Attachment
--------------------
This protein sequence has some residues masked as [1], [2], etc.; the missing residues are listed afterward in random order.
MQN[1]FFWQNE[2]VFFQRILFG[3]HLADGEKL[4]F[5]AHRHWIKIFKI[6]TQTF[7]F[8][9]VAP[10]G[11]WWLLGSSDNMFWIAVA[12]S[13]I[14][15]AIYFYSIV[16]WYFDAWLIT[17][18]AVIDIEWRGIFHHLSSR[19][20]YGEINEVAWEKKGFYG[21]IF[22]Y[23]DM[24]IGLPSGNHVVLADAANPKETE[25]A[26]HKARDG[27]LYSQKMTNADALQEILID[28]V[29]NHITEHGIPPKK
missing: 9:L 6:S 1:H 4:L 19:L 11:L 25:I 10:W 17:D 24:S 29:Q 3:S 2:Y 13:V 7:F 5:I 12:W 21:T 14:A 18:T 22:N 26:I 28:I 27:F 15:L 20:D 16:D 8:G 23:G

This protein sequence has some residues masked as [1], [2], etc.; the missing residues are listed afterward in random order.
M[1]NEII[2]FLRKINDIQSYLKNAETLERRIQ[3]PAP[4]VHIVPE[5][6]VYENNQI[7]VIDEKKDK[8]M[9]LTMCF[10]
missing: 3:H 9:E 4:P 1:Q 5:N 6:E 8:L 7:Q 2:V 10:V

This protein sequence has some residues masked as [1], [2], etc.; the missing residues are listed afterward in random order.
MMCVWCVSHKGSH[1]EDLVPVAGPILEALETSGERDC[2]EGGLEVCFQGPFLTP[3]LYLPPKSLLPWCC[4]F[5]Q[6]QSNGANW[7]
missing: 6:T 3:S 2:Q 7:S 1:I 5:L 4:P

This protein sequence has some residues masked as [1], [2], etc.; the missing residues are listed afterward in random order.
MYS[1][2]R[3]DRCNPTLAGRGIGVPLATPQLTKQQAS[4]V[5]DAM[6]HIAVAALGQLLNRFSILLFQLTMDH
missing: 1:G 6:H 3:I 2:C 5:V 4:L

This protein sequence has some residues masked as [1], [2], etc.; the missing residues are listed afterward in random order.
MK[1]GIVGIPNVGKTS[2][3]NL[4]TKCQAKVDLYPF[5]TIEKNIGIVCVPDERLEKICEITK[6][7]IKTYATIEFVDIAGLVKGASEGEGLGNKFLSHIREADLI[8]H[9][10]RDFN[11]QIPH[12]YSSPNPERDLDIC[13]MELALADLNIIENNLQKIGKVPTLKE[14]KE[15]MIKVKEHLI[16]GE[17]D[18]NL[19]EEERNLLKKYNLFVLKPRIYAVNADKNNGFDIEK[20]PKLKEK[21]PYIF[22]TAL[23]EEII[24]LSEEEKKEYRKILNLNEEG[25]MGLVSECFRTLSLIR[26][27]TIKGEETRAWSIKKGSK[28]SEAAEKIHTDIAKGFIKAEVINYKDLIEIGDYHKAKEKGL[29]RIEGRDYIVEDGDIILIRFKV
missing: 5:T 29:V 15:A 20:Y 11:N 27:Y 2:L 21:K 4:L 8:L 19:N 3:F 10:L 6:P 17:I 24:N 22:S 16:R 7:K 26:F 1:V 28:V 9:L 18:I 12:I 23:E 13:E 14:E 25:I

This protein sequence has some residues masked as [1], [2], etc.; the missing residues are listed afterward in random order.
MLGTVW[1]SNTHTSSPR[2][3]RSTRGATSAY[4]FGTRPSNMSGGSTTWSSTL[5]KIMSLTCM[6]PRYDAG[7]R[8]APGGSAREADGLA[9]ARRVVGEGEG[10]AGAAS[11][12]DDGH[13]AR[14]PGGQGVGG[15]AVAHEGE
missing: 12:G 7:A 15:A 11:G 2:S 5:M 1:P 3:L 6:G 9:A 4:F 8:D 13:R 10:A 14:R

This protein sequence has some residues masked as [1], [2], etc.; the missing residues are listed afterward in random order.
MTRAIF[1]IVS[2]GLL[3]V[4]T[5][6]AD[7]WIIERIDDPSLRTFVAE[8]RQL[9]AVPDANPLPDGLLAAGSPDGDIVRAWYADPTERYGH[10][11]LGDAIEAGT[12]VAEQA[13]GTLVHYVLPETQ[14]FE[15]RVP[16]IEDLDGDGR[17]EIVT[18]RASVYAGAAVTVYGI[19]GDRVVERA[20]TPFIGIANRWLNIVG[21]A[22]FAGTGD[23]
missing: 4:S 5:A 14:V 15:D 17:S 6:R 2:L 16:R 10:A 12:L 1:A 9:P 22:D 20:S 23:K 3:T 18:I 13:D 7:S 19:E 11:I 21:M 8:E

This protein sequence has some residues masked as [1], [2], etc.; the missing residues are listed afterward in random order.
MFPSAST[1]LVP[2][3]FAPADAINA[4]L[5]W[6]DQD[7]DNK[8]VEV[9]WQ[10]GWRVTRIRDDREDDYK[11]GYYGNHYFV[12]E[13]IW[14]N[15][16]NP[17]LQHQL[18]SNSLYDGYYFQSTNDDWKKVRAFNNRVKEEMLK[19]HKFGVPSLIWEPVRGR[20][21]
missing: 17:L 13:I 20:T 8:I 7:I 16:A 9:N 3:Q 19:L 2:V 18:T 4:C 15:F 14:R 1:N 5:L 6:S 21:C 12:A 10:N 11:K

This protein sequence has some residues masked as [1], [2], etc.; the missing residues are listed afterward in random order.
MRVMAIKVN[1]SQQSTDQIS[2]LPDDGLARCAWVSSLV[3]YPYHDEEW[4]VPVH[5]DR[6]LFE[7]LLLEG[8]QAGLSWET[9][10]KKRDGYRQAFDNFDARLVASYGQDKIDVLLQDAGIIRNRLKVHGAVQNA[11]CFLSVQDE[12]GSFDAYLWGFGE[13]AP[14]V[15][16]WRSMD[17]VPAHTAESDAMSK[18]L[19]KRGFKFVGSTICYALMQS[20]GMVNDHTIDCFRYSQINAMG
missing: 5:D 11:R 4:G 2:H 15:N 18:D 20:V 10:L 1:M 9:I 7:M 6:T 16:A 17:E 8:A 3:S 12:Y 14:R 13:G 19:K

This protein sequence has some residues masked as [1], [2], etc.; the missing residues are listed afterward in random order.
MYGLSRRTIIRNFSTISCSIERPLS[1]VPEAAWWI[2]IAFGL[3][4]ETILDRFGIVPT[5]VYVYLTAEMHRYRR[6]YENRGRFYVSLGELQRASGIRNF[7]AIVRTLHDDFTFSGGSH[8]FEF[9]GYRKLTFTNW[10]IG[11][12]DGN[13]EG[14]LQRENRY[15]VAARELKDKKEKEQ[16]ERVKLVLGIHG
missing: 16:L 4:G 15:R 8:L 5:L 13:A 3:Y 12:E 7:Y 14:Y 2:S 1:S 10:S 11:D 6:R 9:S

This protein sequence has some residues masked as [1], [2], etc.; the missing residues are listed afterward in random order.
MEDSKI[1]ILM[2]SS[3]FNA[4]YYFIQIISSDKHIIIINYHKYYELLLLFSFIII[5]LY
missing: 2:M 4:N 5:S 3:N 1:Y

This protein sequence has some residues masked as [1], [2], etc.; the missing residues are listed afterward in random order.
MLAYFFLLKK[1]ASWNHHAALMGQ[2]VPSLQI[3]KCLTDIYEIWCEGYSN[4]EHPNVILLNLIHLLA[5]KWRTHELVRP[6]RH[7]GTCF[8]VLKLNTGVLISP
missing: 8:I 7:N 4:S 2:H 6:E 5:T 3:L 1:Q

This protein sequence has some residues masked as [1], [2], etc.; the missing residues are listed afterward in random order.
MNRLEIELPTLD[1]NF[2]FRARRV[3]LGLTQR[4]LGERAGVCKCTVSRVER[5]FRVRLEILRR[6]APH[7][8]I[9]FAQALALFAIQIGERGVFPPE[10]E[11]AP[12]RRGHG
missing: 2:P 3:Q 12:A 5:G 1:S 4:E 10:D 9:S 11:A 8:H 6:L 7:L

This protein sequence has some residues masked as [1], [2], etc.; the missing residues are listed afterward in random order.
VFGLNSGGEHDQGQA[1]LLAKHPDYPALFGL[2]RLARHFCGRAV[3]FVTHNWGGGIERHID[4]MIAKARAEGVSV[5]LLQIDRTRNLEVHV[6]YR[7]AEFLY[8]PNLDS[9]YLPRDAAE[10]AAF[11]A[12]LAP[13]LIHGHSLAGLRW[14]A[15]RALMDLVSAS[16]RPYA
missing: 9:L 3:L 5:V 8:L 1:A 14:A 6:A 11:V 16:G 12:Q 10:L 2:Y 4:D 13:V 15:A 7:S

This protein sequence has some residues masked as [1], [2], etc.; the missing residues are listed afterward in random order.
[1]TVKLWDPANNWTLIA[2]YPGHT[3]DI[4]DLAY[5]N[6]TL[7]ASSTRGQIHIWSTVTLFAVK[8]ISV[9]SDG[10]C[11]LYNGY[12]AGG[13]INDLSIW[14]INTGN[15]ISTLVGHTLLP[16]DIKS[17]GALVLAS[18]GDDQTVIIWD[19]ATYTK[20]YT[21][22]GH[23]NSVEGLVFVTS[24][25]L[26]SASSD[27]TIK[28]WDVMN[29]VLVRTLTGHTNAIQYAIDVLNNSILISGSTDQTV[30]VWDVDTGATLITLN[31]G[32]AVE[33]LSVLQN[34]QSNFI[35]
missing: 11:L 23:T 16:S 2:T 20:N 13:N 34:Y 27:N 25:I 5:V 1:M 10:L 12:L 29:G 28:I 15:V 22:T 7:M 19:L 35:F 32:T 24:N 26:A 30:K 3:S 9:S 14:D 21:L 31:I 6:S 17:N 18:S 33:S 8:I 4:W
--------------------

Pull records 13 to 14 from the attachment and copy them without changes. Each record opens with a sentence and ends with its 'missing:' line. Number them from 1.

This protein sequence has some residues masked as [1], [2], etc.; the missing residues are listed afterward in random order.
MNRLEIELPTLD[1]NF[2]FRARRV[3]LGLTQR[4]LGERAGVCKCTVSRVER[5]FRVRLEILRR[6]APH[7][8]I[9]FAQALALFAIQIGERGVFPPE[10]E[11]AP[12]RRGHG
missing: 2:P 3:Q 12:A 5:G 1:S 4:E 10:D 9:S 11:A 8:H 6:L 7:L

This protein sequence has some residues masked as [1], [2], etc.; the missing residues are listed afterward in random order.
VFGLNSGGEHDQGQA[1]LLAKHPDYPALFGL[2]RLARHFCGRAV[3]FVTHNWGGGIERHID[4]MIAKARAEGVSV[5]LLQIDRTRNLEVHV[6]YR[7]AEFLY[8]PNLDS[9]YLPRDAAE[10]AAF[11]A[12]LAP[13]LIHGHSLAGLRW[14]A[15]RALMDLVSAS[16]RPYA
missing: 9:L 3:L 5:V 8:L 1:A 14:A 6:A 11:V 16:G 12:Q 10:L 2:Y 4:D 13:V 15:A 7:S